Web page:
In terms of sonic character we found the KNS-8400 to be a mixed bag. On the plus side of the ledger, the headphone offers admirable and impressive levels of clarity and detail for its price. It also offers bass that is quite deeply extended and very well defined. On the downside of the ledger, there is the fact that the tonal balance of the headphone seems skewed in a midrange-forward direction with particular energy in what some might call the “presence” region; that is, the upper midrange band where mids transition into highs.
Another potential way of looking at this balancing scheme is to say that bass (and perhaps the lowest of lower midrange frequencies) are quite good sounding in their own right, but shelved downward in level relative to the broad middle of the midrange that the KNS-8400 provides. Either way you look at things, either as the KNS-8400 having forward-sounding mids or somewhat recessed bass, there are several practical implications of this balancing scheme.
First, midrange details in general, and upper midrange details in particular sound remarkably clear and easy to pick out from within the mix. Frankly, I have observed this same general characteristic in some of the monitoring loudspeakers I have heard in recording studio control rooms, so that it seems that KRK is right in making the claim that the KNS-8400 is balanced much like (some) other high quality monitoring devices.
Second, bass, when heard in isolation, sounds taut and, when the music calls for it, quite deeply extended. Low frequency pitch definition is quite good, too, especially in light of the headphone’s modest price. These qualities are all to the good.
The trouble, though, is that the KNS-8400 does not give an entirely accurate view of the overall tonal balance of good recordings (or if it does, then a great many high-end loudspeakers and headphones have got things wrong, which I doubt). Thus, mids and upper mids sound pressed forward, while bass—though capable of great depth—seems lacking, at least relative to the midrange, in weight, power, and punch. These points of emphasis (or de-emphasis, as the case may be) are subtle enough that the KNS-8400 can be and is enjoyable for music listening, assuming its voicing fits your musical tastes. But it also means that—if you are used to listening to familiar recordings through high-end transducers—the general shape and balance of mixes may seem a little bit “off.”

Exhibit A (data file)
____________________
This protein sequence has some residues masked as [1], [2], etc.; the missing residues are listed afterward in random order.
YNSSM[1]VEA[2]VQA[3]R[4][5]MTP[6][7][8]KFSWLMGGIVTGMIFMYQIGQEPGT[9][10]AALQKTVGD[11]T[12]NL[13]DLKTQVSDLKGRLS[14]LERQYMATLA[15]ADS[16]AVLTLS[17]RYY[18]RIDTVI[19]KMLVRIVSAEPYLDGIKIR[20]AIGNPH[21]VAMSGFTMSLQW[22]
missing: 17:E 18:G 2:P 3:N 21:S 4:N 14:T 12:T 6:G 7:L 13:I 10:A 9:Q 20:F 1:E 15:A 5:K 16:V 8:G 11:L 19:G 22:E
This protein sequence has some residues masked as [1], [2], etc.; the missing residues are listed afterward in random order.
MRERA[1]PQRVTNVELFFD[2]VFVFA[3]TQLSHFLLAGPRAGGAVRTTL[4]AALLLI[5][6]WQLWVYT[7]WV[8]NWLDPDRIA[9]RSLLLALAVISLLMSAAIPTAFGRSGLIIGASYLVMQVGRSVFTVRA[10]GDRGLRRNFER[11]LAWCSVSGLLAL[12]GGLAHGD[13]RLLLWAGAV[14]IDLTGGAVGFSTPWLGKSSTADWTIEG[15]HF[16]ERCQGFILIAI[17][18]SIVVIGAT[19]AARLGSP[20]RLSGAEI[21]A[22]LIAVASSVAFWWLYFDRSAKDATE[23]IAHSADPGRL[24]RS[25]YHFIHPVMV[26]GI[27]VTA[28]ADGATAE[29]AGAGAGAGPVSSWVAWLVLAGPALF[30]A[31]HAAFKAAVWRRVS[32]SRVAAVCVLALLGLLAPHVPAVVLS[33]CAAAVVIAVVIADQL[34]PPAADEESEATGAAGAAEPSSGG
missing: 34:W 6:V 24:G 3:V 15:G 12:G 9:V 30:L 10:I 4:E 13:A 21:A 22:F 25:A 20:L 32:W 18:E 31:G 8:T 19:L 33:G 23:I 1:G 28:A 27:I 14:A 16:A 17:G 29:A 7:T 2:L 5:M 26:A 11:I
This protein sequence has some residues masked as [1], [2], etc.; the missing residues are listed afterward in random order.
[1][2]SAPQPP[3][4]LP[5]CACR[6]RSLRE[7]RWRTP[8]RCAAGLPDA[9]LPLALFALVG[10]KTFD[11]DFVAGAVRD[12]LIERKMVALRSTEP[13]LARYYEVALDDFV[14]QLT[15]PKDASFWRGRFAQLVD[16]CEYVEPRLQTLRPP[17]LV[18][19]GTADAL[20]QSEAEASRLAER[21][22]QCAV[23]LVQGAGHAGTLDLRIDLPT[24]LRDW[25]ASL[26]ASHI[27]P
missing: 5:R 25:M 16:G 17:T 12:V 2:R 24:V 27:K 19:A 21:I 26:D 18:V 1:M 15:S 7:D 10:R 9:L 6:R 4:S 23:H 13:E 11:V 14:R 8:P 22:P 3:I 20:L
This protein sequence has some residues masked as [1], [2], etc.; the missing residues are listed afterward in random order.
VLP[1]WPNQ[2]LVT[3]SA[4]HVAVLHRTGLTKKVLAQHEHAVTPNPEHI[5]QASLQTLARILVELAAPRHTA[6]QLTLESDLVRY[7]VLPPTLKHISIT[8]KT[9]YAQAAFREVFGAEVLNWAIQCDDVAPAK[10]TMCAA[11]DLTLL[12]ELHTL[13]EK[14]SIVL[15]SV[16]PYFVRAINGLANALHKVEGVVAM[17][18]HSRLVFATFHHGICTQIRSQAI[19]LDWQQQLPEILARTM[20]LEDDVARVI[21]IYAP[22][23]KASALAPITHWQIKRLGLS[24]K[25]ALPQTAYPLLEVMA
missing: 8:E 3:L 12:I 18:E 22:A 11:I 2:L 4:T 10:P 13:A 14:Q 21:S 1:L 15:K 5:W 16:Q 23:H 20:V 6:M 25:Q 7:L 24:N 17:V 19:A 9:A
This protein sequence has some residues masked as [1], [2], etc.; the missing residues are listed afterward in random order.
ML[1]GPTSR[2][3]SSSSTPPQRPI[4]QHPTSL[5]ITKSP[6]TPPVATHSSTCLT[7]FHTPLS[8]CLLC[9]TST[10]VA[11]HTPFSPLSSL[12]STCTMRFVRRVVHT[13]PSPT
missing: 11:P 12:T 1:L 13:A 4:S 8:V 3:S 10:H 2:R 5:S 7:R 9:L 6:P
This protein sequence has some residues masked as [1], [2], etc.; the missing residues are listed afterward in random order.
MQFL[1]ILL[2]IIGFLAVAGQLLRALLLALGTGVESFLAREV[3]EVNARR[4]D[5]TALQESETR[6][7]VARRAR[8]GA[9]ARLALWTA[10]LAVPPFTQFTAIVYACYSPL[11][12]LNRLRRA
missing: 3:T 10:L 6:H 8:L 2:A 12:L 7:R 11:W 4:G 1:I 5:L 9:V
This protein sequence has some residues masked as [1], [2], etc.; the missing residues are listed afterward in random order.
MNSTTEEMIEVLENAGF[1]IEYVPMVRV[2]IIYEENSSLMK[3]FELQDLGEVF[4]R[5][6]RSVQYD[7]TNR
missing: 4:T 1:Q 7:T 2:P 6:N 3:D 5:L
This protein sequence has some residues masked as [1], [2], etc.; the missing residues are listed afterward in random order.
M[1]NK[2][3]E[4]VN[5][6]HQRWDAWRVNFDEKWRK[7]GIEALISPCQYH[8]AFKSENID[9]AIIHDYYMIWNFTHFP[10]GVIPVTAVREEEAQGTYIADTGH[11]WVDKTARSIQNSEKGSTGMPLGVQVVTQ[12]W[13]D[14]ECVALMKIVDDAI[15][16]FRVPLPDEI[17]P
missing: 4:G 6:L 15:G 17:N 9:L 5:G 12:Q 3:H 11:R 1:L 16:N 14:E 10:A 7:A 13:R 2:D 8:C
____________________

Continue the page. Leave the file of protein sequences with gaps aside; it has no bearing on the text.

These qualities mean that while the KNS-8400 makes it easy to focus on potential sonic problems in the midrange and upper midrange, which is precisely the area where the most obvious problems in recordings are likely to crop up, it doesn’t really give you a clear picture of how mixes are balanced. In practice, I think this means the KNS-8400 might be more useful for monitoring the recording process—especially when capturing vocal or other midrange-centered tracks, but less reliable for mixing (where you really would want to know exactly how the mix is balanced from top to bottom).
For purposes of illustrating some of my comments above, let me draw two examples from Reference Recordings excellent Jazz Kaleidoscope compilation album. The first is the Mike Garson Quartet’s performance of “Nothin’ To Do Blues.” The track opens with just the sound of a piano, brushes on a snare drum, and Brian Bromberg’s bass. Through the KRK’s, the “swish” of the brushes on the snare sound crystal clear, the piano sounds beautifully articulate and expressive, but the bass sounds out of character, with less weight on mid-bass frequencies than it would normally have, and more emphasis on midrange accents, fingering noises and percussive (string-on-fingerboard) sounds than would usually be the case. Mike Garson’s piano solo sounds lovely, though a bit up-turned in the upper midrange, and thus prone to a slightly “pingy” sound. Later, when Brian Bromberg takes his solo, his bass manages to sound fascinating through the KRK’s, yet not quite right. Bromberg’s flashing fingering techniques and midrange accents are, to a degree, spotlighted by the KNS-8400, but middle and lower register of the bass lack their usual degree of weight and power (though their sheer depth is properly shown). Let me emphasize that there’s no problem with bass extension (it goes plenty deep); instead, the difficulty is that bass is pulled back in the mix relative to mids and upper mids.